(As an aside, returning to the above-mentioned recent scholarship on Jesus as magician or shaman, it has convinced me that to C. S. Lewis’s famous trilemma one must add a fourth likely possibility: Jesus as mage, alongside of “lunatic, liar or Lord”. There is a fifth likely possibility, too, which has been explored by Margaret Barker in a number of her works: Jesus as a tradent of a high-priestly secret tradition of ritual power that goes back to the high priests of the First Temple, but was repudiated by the priesthood of the Second Temple.)

    • Mike K. says:

      Thank you for commenting. I guess I wanted to not rush to judgment and to err on the side of caution, but you may be right that it looks like the forgery arguments are winning out on this one (I would like to see Professor Karen King respond). I am not invested in it either way so if the scholarly conclusion is that it is a modern fake then that is fine with me; for this post I just was more interested in the general question of Jesus’ celibacy.

      Thanks also for the insights on Secret Mark (I had a look at your research interests so I appreciate the expertise in the area of magic and ritual). Does Helen Ingram speak about Secret Mark in her PhD thesis (I would like to read her thesis when I have time as she has a good website)? I have no problem if someone wants to apply the term “magician” as a cross-cultural category to Jesus (e.g., arguing that all attempted distinctions between “magic” and “religion” break down and thate perjorative label “magician” is just thrown at a “miracle worker” perceived as operating outside the authorized channels). I am not quite sure about the argument that Jesus saw himself as a rival priest; I think I agree with my supervisor James Crossley that Jesus does not opposes the Temple cult itself (e.g., Jesus sends the leper back to the priests to pronounce clean as per the laws in Leviticus, Jesus pronounces the divine forgiveness of sins but there is no evidence that the priests ever pronounced such an absolution and forgiveness was available outside the Temple, etc) but just opposed the corruption and economic exploitation of the priesthood running a “den of thieves.” As for Secret Mark (I still recognize that it is a big IF on the question of its authenticity) I wonder if the text is interpreted in the way Scott Brown does – a resurrection miracle, extended teaching of the kingdom of God (no ritual administered), the clothe not a baptismal garment but symbolizes the youth’s burial/resurrection & renunciation of wealth, “mystery” language in Clement in a cognitive (deeper insight beneath the literal level) rather than cultic sense – if Secret Mark needs to be read as much more “magical” than the general Gospel portrait. But I need to check out some of the alternate ritual practices that you suggested the last time if you have any resources you would like me to check out?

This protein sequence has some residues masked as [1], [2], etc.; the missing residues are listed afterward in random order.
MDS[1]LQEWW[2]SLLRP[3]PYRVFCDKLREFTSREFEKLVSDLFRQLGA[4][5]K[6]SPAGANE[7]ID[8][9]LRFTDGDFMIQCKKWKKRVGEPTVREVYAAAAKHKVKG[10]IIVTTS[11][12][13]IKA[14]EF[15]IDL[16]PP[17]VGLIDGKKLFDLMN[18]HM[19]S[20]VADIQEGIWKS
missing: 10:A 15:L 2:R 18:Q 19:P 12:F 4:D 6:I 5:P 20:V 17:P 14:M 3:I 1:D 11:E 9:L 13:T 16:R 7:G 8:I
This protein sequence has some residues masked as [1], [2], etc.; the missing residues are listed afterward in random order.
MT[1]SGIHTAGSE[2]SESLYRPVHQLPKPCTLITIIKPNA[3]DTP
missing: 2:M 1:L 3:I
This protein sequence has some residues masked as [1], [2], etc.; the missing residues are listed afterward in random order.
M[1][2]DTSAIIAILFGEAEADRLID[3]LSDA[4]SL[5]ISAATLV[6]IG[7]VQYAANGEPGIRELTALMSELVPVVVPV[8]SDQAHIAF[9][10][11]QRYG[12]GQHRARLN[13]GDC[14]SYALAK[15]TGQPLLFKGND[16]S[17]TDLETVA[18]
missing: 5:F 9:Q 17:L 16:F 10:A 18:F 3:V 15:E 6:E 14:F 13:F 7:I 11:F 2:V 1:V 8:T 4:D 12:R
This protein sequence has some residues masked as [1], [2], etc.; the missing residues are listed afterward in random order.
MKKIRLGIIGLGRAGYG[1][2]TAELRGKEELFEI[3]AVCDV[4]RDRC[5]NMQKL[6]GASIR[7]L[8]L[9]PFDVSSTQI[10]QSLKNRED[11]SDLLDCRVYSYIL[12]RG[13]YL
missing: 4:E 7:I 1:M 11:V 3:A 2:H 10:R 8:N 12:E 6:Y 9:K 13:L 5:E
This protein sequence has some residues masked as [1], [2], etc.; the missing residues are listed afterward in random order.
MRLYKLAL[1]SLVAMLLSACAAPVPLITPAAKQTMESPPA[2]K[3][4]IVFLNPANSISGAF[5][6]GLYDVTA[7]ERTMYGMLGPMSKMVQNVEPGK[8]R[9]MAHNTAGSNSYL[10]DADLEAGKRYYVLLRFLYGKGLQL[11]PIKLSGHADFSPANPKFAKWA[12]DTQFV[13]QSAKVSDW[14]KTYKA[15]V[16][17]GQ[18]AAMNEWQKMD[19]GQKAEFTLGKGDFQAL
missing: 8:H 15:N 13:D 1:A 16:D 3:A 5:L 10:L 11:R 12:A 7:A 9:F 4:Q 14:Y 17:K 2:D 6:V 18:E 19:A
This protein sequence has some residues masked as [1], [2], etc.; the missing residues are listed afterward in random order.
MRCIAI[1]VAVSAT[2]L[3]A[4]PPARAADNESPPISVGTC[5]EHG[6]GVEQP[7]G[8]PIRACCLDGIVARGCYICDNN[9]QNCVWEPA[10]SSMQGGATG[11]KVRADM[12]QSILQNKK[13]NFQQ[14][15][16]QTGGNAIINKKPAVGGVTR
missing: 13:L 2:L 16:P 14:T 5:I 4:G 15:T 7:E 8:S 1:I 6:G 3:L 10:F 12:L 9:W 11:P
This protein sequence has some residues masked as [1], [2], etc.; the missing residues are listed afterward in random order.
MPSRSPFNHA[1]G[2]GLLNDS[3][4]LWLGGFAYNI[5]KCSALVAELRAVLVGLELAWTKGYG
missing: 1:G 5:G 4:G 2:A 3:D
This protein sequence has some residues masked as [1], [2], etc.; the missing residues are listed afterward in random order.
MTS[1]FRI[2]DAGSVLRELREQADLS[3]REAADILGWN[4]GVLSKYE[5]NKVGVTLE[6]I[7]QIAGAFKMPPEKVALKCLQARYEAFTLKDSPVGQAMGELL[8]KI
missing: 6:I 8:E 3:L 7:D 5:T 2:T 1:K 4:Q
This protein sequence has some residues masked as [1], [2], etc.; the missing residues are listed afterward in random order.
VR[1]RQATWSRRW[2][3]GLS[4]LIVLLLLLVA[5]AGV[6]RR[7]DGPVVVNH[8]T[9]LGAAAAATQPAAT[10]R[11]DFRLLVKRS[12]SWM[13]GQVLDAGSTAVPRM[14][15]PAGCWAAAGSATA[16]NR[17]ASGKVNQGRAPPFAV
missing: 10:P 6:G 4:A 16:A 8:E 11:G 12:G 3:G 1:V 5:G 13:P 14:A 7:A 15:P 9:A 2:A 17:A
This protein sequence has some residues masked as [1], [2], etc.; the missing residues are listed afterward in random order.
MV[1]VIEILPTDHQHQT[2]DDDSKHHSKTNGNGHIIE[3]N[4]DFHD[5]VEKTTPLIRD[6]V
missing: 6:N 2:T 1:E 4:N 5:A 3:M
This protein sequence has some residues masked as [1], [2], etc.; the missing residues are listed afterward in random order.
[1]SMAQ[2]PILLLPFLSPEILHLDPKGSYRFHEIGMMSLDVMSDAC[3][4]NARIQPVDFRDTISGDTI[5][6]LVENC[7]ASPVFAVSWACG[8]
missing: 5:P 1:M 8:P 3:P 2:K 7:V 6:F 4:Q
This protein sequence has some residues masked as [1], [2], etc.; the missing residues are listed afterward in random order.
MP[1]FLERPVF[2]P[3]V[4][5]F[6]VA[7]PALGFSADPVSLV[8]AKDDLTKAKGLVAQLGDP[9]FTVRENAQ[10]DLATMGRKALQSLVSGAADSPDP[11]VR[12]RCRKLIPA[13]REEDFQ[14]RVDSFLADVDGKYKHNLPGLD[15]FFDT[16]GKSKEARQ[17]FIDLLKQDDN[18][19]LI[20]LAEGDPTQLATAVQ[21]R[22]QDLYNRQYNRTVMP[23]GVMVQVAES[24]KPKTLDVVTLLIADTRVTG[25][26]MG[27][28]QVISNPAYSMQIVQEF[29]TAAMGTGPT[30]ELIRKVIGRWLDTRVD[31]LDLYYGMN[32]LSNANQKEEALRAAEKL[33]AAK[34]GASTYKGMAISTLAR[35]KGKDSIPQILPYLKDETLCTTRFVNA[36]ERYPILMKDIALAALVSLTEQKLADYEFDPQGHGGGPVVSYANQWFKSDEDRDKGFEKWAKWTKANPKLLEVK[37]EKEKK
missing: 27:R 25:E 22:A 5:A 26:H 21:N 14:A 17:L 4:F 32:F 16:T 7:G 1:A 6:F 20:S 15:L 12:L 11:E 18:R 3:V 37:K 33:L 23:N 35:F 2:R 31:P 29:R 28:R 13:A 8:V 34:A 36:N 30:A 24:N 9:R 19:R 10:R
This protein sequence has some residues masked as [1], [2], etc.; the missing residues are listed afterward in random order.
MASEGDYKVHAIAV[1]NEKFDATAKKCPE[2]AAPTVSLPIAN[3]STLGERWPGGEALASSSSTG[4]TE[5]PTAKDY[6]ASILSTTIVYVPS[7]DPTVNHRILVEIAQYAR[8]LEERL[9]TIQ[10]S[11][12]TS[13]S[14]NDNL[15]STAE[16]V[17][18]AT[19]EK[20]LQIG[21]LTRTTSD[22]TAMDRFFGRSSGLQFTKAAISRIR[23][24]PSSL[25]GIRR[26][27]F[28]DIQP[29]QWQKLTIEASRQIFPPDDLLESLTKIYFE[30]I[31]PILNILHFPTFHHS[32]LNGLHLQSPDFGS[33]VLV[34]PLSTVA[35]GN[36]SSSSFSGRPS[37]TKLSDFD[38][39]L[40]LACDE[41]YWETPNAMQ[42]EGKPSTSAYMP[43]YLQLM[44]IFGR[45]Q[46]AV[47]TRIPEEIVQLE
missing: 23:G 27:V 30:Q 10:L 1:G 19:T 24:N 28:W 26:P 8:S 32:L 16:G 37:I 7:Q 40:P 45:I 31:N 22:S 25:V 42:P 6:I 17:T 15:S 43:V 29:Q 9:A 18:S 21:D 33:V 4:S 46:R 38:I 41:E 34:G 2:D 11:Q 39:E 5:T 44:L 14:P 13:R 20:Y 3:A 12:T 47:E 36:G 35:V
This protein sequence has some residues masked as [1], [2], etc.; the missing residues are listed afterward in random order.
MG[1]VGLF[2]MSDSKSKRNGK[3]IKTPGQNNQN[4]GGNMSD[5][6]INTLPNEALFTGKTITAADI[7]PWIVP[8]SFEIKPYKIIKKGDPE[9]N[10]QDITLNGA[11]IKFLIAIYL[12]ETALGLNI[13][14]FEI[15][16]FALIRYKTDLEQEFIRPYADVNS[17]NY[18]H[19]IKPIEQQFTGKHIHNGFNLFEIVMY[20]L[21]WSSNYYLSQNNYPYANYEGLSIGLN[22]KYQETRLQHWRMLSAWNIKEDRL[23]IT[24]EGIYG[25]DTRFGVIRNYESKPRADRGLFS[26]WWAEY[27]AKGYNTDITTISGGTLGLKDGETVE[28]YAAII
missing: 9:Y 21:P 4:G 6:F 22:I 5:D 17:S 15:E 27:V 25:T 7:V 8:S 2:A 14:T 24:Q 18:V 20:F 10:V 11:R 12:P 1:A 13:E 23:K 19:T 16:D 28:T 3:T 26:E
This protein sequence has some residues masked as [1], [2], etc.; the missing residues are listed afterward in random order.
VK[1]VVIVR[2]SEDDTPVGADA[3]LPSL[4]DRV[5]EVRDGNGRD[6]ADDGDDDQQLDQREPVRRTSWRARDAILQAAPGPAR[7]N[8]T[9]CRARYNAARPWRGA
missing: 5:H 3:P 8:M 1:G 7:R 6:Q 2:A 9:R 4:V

• Robert Mathiesen says:

        Very briefly, Eastern Orthodox monastic rites have a number of degrees of profession, and the highest degree is called the “angelic habit (in Greek, schema).” In its published forms (IIRC), it is called a “mystery” which admits the monk to the Kingdom of Heaven. It is thought to serve as a “second baptism,” remitting all previous sins. It makes of the monk an actual angel (so it is stated) while still in the flesh, and admits him after death to the heavenly choir of angels around the Throne, a rank which may not be open to other Christians after their deaths.

        It is commonly thought to be a hazardous rite for anyone to undergo, as any sins committed after the angelic habit has been taken are (again, IIRC) thought not to be remissible by any action of the Church; so it is commonly taken only when the monk is very old, or on the point of death. The monk who would take it now begins the ritual in his underwear, or at least a loincloth; but (by analogy with early baptismal customs) in earlier times he probably began it naked. In the course of the ritual he is vested with a number of garments, each of which is symbolic and is thought to aid him in his new and much more demanding profession. In a monastic context, the ritual seems to be at least as old as Pachomius (4th century).

        Whether there was an earlier, non-monastic form of the ritual of the angelic habit is not known. If there was, it was probably a rite rarely undertaken, as it is rarely undertaken now. In view of the almost total absence or really early Eastern manuscripts containing the full texts of rituals, we will probably never be in a position to determine for sure just how old any of the less frequently used rituals of the Orthodox Church, or Eastern Churches in general, actually are, or what shape their earliest forms may have had. (Gregory Dix, whatever you may think of his actual conclusions, found this enormously hard to do even for the eucharist, where the documentation is massively more abundant.)